Technical studies for the proposed Fingerboards Mineral Sands Project are providing information which the proponent, Kalbar Resources, says will start to address community concerns about the $180+million resource development project.
An Environment Effects Statement (EES) for the project is underway and the company is seeking community feedback on the initial findings of the technical studies.
Kalbar Resources is seeking to develop a mineral sands mine at Glenaladale, which will supply valuable minerals for production of personal and household goods, medical equipment, computing and renewable energy technologies.
Kalbar’s Chief Operating Officer, Dr Victor Hugo said: “We are in the process of gathering the findings of key environmental studies required for project approvals and addressing the potential impacts of the project”.
“While the studies are not yet complete, the initial results indicate that some of the environmental issues of concern to some members of the community may not present a significant risk”, Dr Hugo said.
“Some concerns about heavy metals and “toxic” materials being released by the mine are not supported by the scientific evidence gathered in the initial assessment of heavy metals and radiation”, Dr Hugo said.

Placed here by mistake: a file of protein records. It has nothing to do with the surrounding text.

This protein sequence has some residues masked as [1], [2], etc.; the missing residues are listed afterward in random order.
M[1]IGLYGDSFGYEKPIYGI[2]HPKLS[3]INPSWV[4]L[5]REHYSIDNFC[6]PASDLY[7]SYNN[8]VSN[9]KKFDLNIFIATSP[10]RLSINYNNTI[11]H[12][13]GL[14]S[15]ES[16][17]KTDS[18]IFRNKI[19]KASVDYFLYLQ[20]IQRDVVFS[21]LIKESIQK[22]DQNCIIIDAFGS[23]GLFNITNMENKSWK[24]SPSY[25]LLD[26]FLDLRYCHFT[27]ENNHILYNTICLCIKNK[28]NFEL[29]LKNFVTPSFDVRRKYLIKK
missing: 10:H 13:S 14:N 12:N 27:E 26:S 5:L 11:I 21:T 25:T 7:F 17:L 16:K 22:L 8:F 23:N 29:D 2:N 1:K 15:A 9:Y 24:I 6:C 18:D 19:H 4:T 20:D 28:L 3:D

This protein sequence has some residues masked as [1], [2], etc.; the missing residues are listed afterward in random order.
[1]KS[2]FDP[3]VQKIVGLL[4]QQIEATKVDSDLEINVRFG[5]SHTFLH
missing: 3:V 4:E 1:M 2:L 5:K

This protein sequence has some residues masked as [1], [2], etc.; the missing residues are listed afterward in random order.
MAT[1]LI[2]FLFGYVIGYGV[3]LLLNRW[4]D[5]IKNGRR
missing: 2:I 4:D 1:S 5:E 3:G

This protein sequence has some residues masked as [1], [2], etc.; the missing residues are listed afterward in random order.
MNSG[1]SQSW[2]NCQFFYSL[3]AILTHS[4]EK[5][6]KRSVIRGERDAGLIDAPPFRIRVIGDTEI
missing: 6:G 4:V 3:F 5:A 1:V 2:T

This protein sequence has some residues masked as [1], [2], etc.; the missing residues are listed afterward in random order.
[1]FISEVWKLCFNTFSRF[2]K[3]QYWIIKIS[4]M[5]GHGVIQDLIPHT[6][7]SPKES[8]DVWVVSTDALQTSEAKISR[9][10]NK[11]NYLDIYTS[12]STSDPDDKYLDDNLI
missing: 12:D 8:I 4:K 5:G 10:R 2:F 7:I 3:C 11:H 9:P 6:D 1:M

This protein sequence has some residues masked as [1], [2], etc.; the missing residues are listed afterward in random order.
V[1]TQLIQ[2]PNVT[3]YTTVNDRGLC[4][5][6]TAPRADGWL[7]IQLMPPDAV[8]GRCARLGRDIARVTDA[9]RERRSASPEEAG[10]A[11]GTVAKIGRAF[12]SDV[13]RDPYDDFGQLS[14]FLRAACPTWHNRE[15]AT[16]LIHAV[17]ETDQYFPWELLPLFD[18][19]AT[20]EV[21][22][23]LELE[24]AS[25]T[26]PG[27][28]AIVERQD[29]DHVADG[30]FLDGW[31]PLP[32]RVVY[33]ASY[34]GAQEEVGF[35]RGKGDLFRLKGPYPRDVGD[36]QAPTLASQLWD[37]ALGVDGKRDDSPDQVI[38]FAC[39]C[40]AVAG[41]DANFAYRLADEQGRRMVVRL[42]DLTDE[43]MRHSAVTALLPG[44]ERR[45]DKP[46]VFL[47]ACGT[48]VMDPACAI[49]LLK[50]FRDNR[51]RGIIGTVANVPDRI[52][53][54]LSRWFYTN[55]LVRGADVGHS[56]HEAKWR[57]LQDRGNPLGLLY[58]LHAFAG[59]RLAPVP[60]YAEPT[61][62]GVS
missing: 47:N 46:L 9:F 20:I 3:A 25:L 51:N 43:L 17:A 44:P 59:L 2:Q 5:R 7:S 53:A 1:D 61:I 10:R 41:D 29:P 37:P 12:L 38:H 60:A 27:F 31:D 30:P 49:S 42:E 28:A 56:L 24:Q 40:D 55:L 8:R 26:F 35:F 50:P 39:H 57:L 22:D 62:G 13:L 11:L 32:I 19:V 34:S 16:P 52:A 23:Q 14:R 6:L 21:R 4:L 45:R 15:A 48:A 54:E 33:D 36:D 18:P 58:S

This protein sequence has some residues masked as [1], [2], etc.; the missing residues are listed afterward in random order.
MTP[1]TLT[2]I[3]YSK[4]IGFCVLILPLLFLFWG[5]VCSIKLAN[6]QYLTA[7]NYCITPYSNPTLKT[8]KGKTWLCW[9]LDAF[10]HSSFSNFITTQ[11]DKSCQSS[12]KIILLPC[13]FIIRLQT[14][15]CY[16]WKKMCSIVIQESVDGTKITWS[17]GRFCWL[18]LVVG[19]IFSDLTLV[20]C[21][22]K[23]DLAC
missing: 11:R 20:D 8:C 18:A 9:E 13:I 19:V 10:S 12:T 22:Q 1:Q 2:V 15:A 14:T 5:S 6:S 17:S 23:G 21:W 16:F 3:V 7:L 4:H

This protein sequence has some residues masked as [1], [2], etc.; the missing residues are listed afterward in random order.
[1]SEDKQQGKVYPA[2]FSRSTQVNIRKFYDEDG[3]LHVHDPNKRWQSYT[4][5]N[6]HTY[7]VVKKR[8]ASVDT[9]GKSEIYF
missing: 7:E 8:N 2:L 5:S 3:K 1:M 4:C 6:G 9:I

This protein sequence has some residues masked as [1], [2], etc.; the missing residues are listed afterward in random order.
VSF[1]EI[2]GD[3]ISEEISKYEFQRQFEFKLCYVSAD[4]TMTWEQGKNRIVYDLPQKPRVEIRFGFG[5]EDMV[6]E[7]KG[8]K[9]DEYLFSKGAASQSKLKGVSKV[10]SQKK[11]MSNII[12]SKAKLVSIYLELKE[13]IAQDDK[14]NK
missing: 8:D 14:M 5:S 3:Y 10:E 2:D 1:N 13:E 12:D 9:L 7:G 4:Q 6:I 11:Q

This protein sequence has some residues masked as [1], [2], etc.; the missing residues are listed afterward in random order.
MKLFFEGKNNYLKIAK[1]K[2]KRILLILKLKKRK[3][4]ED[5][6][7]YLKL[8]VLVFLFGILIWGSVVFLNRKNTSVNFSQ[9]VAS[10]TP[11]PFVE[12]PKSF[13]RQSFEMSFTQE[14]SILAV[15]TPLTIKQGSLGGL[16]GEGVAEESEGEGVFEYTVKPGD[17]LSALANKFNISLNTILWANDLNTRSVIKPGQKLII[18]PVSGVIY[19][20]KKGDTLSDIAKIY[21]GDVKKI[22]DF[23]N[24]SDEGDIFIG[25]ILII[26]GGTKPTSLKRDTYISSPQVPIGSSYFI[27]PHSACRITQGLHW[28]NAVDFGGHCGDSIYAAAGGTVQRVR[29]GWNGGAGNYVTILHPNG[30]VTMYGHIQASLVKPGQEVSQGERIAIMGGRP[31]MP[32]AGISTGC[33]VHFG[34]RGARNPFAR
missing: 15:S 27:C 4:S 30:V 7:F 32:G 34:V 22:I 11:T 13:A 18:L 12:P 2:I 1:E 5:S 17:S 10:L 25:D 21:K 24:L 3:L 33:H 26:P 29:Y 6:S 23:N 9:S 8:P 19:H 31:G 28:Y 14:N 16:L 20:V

Dr Hugo said: “Independent tests undertaken in accredited laboratories show that the levels of so-called “toxic” materials in the soils and ore body are well within the acceptable background levels for human health”.
“Predicted radiation levels are also well within the guidelines for exposure to workers and the community”, he said.
Kalbar’s Fingerboards Project web site includes summaries of the initial findings of studies on soils, traffic and transport, noise, radiation, cultural heritage, visual impact and heavy metals and the company is seeking community feedback on those preliminary findings.
Dr Hugo said: “It is important that the community is properly informed about the project based on the available evidence and is able to provide local input on the technical studies that are underway”.
“We want to ensure the finalisation of the technical studies takes account of any local feedback”, he said.
The company has moved into new offices in Bairnsdale and is increasing its local workforce to prepare for the final stages of the EES process and engage with community members on the project.
Dr Hugo said: “We now have seven staff working exclusively on the project who bring many years’ experience in mineral sands mining, engineering, geology and project management”.
“We are inviting all interested community members to find out more about the technical studies and share any concerns about the project with us, including any areas for further investigation as part of the EES”, he said.
Further results from the studies and the final EES Report will be made available for public comment once completed.